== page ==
A field experiment was carried out during Kharif (July to October) season of 2017 and 2018 at CCSHAU Regional Research Station, Bawal, India to enhance the productivity and profitability of pearl millet through mechanized interculture, suitable crop geometry and agro-chemicals under rainfed conditions of south-western Haryana, India. The crop was infested with Nutsedge (Cyperus rotundus), Carpet weed (Trianthema portulacustrum), Phyllanthus niruri, Barn yard grass (Echinochloa colona), Digera arvensis) and Crow root grass (Dactyloctenium aegyptium) etc. Two mechanized interculture with tractor drawn cultivator 15 and 25 DAS under crop geometry of 60cm ×10cm with seed priming with thiourea 500 ppm solution for 30 minutes before sowing and foliar spray of 0.5% NPK at tillering was found more remunerative with grain yield of 2.77 and 1.93t/ha, and 32 and 74; and 43 and 171 % higher net returns, and B:C ratio of 1.79 and 1.49 compared to the recommended manual interculture operation with wheel hand hoe or kasola at 20-25 and 30-35 DAS under 45cm x 12cm crop geometry during 2017 and 2018, respectively. Mechanized interculture with tractor drawn cultivator twice at 15 and 25 DAS under crop geometry of 60cm ×10cm without seed priming with thiourea and foliar spray of NPK was the second best treatment in terms of B:C during both years viz. 1.68 and 1.45 during 2017 and 2018, respectively.These two treatments also provided efficient control of weed (76 - 88%), however, the WCE (89 - 93%) was bit higher under recommended two interculture operations with Kasola or wheel hand hoe.Weeds allowed to grow throughout the crop season caused yield loss in pearl millet to the extent of 33.7 and 35.1% during 2017 and 2018, respectively.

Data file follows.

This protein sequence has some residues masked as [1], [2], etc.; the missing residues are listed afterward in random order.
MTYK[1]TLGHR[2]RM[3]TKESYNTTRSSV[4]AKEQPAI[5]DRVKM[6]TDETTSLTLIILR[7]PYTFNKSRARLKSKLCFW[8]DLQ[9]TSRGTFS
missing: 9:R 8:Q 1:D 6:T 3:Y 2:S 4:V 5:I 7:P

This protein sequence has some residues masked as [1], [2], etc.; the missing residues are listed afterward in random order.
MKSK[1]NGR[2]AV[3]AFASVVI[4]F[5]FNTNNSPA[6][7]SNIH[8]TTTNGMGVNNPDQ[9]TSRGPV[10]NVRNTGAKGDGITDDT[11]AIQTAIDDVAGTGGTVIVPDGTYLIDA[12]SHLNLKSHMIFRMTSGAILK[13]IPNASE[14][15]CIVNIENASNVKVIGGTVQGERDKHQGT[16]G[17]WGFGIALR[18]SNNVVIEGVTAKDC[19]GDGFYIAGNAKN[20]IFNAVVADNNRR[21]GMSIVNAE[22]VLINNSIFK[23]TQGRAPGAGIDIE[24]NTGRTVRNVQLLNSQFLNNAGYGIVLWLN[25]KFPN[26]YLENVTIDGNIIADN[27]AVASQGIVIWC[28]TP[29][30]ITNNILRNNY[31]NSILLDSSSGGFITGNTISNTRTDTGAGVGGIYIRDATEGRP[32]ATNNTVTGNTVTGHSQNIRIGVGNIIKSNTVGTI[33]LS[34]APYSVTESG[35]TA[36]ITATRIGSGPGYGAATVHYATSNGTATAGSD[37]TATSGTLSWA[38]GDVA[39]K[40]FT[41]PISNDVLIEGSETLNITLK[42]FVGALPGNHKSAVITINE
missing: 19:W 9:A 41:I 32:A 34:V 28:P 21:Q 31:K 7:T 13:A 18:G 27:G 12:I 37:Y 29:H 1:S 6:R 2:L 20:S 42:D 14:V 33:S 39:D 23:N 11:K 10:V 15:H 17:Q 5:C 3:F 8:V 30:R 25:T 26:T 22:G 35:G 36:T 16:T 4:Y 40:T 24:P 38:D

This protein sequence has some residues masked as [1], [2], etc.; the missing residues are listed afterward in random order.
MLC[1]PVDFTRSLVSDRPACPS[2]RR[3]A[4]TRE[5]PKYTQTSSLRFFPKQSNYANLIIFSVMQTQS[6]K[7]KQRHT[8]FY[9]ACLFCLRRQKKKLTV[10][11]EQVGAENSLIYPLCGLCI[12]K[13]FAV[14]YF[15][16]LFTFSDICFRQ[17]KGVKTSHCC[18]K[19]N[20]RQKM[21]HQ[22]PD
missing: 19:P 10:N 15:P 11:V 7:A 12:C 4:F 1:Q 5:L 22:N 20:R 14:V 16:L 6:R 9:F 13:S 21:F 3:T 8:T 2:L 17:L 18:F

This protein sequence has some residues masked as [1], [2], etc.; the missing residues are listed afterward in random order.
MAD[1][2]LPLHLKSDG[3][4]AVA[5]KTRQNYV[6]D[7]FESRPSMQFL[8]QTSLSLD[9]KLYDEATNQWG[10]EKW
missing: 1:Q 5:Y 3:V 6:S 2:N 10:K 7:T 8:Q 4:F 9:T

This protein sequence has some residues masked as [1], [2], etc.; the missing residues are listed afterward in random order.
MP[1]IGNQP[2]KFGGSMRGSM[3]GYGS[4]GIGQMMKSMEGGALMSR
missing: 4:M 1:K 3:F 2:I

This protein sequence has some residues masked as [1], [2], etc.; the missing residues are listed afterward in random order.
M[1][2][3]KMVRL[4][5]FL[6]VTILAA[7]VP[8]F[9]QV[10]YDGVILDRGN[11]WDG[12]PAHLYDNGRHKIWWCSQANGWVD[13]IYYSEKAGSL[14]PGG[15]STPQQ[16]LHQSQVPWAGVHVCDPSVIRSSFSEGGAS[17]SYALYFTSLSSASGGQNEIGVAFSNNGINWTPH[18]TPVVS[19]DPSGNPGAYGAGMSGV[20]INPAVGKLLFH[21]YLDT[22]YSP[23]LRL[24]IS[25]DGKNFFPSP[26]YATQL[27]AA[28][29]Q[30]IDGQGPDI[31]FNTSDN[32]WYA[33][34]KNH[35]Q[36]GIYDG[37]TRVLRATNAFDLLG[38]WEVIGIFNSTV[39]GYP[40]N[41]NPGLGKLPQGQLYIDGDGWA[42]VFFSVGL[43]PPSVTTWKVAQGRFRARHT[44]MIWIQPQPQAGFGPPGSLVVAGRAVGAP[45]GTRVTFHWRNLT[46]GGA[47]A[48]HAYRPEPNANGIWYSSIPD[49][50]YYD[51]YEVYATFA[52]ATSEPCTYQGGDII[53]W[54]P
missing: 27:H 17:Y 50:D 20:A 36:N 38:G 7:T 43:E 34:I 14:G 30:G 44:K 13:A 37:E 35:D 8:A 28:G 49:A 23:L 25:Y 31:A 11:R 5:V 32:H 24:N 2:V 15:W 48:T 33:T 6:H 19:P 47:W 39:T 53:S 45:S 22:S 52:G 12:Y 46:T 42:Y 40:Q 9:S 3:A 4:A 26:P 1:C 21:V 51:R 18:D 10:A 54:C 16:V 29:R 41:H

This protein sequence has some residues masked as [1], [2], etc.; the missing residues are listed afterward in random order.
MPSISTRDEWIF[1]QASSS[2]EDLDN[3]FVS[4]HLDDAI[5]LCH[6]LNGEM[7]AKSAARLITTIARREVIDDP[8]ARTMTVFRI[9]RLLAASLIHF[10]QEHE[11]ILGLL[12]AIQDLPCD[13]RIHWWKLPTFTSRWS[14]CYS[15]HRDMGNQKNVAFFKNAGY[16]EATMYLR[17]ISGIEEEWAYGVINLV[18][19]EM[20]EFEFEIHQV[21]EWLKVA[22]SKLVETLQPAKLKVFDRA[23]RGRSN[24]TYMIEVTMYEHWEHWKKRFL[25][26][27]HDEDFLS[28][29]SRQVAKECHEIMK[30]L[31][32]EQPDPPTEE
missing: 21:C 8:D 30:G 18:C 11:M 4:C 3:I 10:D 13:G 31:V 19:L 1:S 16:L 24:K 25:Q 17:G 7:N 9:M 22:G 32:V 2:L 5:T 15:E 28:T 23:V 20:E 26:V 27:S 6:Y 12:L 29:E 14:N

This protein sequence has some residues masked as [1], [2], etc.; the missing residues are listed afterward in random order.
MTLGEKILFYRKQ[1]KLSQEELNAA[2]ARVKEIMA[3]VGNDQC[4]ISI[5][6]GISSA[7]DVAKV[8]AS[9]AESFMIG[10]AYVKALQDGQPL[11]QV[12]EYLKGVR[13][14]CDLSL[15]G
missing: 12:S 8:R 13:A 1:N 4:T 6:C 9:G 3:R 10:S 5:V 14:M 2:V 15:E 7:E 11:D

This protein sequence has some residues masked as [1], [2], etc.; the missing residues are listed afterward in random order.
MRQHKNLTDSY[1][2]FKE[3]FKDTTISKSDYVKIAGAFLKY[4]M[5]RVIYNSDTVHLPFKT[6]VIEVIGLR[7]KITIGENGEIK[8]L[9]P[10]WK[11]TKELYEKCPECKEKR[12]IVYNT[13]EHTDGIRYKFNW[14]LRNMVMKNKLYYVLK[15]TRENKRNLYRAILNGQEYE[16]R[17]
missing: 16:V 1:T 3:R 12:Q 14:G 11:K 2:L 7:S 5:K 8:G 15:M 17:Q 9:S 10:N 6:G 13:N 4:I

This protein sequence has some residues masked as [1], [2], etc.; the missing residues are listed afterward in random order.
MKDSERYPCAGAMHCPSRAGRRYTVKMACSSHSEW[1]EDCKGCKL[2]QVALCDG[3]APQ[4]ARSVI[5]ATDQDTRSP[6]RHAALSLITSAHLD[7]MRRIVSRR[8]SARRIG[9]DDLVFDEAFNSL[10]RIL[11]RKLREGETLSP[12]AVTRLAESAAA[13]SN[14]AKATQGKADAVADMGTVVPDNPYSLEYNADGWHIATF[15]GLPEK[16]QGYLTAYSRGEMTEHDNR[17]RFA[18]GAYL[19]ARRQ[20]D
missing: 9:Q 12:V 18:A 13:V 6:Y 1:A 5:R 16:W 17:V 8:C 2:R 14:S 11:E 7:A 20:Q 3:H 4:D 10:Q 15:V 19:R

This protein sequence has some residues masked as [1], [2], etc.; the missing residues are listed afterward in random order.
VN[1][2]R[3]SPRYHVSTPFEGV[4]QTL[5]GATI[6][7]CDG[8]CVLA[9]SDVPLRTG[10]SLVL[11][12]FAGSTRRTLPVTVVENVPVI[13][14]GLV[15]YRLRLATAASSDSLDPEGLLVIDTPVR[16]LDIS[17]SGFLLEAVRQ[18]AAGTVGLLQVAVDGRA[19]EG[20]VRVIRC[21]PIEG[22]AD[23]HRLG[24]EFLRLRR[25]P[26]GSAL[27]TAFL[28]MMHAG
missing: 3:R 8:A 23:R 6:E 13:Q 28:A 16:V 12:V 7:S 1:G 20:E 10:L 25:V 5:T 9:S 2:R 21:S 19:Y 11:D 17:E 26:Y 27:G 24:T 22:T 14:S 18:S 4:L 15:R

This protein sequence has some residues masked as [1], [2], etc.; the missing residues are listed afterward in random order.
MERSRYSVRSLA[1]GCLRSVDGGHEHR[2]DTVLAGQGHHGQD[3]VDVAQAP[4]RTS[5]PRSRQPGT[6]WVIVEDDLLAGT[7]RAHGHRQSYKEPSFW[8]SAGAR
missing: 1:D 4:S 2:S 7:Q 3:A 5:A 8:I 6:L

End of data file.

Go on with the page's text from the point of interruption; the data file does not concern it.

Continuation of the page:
Antimicrobial Treatment on Cellulosic Fibre using Agro Waste (Lemon Peel)